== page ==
• Security Concerns Cause Doctors To Leave Hospital, Quake Victims

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    January 16, 2010 10:36 a.m. EST – CNN.com

    Port-au-Prince, Haiti (CNN) — Earthquake victims, writhing in pain and grasping at life, watched doctors and nurses walk away from a field hospital Friday night after United Nations officials ordered a medical team to evacuate the area out of security concerns, CNN Chief Medical Correspondent Sanjay Gupta reported.

    U.N. spokesman Martin Nesirky said Saturday that the world body’s mission in Haiti did not order any medical team to leave the Port-au-Prince field hospital. If the team left, it was at the request of their own organizations, he told CNN.

    Gupta assessed the needs of the 25 patients, but there was little he could do without supplies. And more people, some in critical condition, were trickling in.

    Gupta monitored patients’ vital signs, administered painkillers and continued intravenous drips. He stabilized three new patients in critical condition.

    “I’ve never been in a situation like this. This is quite ridiculous,” Gupta said.

    He reported that the doctors and nurses began returning Saturday morning.

    Search and rescue must trump security. … They need to man up and get back in there.
    –Retired Army Lt. Gen. Russell Honoré

     
    With a dearth of medical facilities in Haiti’s capital, ambulances had no where else to take patients, some who had suffered severe trauma — amputations and head injuries — under the rubble. Others had suffered a great deal of blood loss, but there were no blood supplies left at the clinic.

    Gupta feared that some would not survive the night.

     
    He and his television crew stayed with the injured all night, long after the medical team had left, long after the generators gave out and the tents turned pitch black.

    At 3:45 a.m., he posted a message on Twitter: “pulling all nighter at haiti field hosp. lots of work, but all patients stable. turned my crew into a crack med team tonight.”

    There have been scattered reports of violence throughout the capital.

    Gupta said the Belgian doctors did not want to leave their patients behind but were ordered out by the United Nations, which sent buses to transport them.

    “There is concern about riots not far from here — and this is part of the problem,” Gupta said.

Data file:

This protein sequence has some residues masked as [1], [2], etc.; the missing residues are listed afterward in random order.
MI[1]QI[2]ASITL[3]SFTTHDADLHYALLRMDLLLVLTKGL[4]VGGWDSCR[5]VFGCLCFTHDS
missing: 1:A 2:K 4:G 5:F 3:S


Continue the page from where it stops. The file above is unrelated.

“What is striking to me as a physician is that patients who just had surgery, patients who are critically ill are essentially being left here, nobody to care for them,” Gupta said.

    Sandra Pierre, a Haitian who has been helping at the makeshift hospital, said the medical staff took most of the supplies with them.

    “All the doctors, all the nurses are gone,” she said. “They are expected to be back tomorrow. They had no plan on leaving tonight. It was an order that came suddenly.”

    She told Gupta, “It’s just you.”

    A 7.0 magnitude earthquake flattened Haiti’s capital city Tuesday afternoon, affecting as many as 3 million people. Tens of thousands of people are feared dead.

    Gupta sent out another tweet before dawn:

     
    “5a update. we lost all generator power. sun will come up in about 30 minutes. now confident we will get all these patients through the night”

    Haiti, the poorest nation in the Western hemisphere, lacked adequate medical resources even before the disaster and has been struggling this week to tend to huge numbers of injured. The U.N. clinic, set up under several tents, was a godsend to the few who were lucky to have been brought there.

    Retired Army Lt. Gen. Russel Honoré, who led relief efforts for Hurricane Katrina in 2005, said the evacuation of the clinic’s medical staff was unforgivable.

    “We can’t be leaning so much toward security that we allow people to die,” he said Saturday.

    “Search and rescue must trump security,” Honoré said Friday night. “I’ve never seen anything like this before in my life. They need to man up and get back in there.”

    Honoré drew parallels between the tragedy in New Orleans and in Port-au-Prince. But even in the chaos of Katrina, he said, he had never seen medical staff walk away.

    “I find this astonishing these doctors left,” he said. “People are scared of the poor.”
     


     

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